Both Naevius and Ennius explored recent historical events within a broader overarching frame of ancient myth.110 The history of Roman–Carthaginian relations was forsaken for an epic narrative that emphasized an epic struggle between the two cities for the leadership of the world, a state of affairs divinely ordained from their very foundation. In Naevius’ epic, and also one must suspect in that of Ennius (which, like many works from this period, survives only partially, in fragmentary form), the Carthaginian queen and founder Dido (based upon Elissa in the Greek Hellenistic writers) was portrayed as a contemporary of Aeneas. The intention, clearly, was to maintain the fake equivalence between the respective ages of Carthage and Rome, first propounded by Timaeus.111 For both Naevius and Ennius, it was not the affairs of men but the affections and rivalries of the gods which had brought about the Punic wars. Rome’s patron deity and protectress was Venus, the mother of Aeneas, while Juno fulfilled the same role for the Carthaginians.112Indeed, it was only when the latter’s hatred was placated that a Roman victory was assured.

On one level, such divine partisanship was in no way new, for in the Iliad, the great Homeric epic tale, for which both Naevius and Ennius had provided a partial sequel, Hera, the Greek equivalent of Juno, nursed a famous hated of the Trojans (among whom was Aeneas), while Aphrodite, the Greek equivalent of Venus, supported Troy.113 The mapping of this animosity on to contemporary divisions between Rome and Carthage was, however, a far more recent development, and surely a reflection of the claims to divine favour made by both sides during the Second Punic War. Indeed, the notion of Venus as the ancestress of the Roman people had been securely established only in that period (with the construction of the temple of Venus Erycina on the Capitol), and the acknowledgement of Juno’s enmity was made only soon after, with the various ceremonies to appease her.114 Naevius’ Bellum Poenicum , written while Hannibal was still in Italy, was thus a further response to the religious propaganda of the Carthaginian general and his entourage.115

Ennius, by contrast, wrote the final sections of his Annales in the 170s, when Rome’s relationship with Carthage had once more deteriorated. 116 Although it took in all of Roman history, the work, like Cato’s Origines, still displayed a marked bias towards more recent events, in particular the Second Punic War.117 What survives of the work certainly condemns the Carthaginians, describing them as ‘petticoated lads’ and ‘wicked, haughty foes’ and claiming that they sacrifice their own little sons to the gods.118 Like Naevius before him, Ennius similarly presented the struggle between Carthage and Rome in divine terms, and predicted the triumph of the latter by promise of Jupiter.119 In both the Bellum Poenicum and the Annales, therefore, the Punic wars were presented as a divinely ordained battle for supremacy from which only one of the participants could, eventually, emerge intact.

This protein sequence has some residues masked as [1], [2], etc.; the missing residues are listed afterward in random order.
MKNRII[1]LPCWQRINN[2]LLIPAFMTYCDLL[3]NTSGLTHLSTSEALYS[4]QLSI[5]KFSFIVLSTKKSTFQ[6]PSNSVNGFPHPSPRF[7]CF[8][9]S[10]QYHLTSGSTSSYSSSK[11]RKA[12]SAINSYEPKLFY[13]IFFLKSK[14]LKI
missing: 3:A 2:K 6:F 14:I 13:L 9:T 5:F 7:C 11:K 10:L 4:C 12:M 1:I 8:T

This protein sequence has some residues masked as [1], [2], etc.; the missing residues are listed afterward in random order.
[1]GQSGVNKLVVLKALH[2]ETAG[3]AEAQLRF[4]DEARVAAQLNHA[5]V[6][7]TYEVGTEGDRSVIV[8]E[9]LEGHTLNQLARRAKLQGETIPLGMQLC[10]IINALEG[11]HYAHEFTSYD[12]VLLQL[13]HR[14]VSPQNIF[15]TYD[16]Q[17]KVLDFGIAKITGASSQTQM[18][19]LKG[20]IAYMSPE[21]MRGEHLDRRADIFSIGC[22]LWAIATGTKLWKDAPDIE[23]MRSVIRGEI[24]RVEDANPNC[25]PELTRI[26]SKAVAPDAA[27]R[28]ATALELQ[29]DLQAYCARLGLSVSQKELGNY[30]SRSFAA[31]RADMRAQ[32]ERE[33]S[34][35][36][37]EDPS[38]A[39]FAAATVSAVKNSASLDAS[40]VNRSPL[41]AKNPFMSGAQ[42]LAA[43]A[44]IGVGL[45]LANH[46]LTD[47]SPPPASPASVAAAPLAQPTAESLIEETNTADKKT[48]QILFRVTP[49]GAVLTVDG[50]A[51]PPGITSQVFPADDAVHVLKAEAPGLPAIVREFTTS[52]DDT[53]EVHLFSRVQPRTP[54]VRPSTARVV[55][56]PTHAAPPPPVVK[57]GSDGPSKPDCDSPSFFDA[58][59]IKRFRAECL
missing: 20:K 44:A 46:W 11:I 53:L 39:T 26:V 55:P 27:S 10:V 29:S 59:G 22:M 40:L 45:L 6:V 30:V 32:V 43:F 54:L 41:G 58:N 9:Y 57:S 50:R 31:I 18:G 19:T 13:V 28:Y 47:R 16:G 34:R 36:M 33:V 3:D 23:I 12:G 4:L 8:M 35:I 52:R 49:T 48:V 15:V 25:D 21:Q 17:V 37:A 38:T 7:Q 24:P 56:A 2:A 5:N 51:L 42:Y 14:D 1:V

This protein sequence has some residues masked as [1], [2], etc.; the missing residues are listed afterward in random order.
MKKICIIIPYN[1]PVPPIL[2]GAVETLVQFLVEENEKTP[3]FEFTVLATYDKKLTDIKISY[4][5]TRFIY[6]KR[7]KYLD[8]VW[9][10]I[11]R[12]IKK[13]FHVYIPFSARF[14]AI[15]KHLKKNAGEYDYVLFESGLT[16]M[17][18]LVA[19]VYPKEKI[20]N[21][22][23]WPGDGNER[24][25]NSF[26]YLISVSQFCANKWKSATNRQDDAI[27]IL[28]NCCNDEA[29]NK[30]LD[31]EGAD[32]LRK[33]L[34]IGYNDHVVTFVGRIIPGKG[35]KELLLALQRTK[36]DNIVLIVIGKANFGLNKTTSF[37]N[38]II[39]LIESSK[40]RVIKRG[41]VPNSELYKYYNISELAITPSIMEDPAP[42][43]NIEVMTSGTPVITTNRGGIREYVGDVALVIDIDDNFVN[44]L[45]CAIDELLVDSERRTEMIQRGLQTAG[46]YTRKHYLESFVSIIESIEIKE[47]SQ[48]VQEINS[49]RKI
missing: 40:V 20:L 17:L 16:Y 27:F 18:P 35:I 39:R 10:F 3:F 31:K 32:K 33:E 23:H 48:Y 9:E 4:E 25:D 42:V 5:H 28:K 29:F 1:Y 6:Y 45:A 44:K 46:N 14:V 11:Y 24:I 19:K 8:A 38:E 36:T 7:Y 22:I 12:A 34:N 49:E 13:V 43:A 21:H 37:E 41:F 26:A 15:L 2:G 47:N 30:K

The impact of such ideas on the final decision to destroy Carthage cannot be gauged. Nevertheless, one of the last acts reportedly undertaken by Scipio Aemilianus before the final assault on the city suggests that they represented something far more prescient than mere literary embellishment or fantasy. Before sending his troops upon their final assault, Scipio, according to one later source, performed the solemn religious ritual of the evocatio, exhorting the gods of Carthage to desert their city and accept a new home in Rome.120 The ceremony was significant for a number of reasons. In its immediate context, it meant that the Romans could avoid any charge of sacrilege, for they were now attacking an essentially godless city. More broadly, however, the ritual of the evocatiorepresented a final statement in the long-drawn-out battle for the sacred landscape of the central Mediterranean–a battle which had shaken Roman self-belief to its very core. The ritual was carried out at the moment when Scipio was already assured of his victory, and therefore his appeal for divine favour was certain to appear successful. The divine favour bestowed on the Roman people was now compellingly confirmed by the presence of their legions on the verge of final victory at the enemy city. As the Carthaginian gods supposedly deserted to the Roman cause, Rome’s domination of the central and western Mediterranean emphatically received the divine sanction for which it had so long struggled.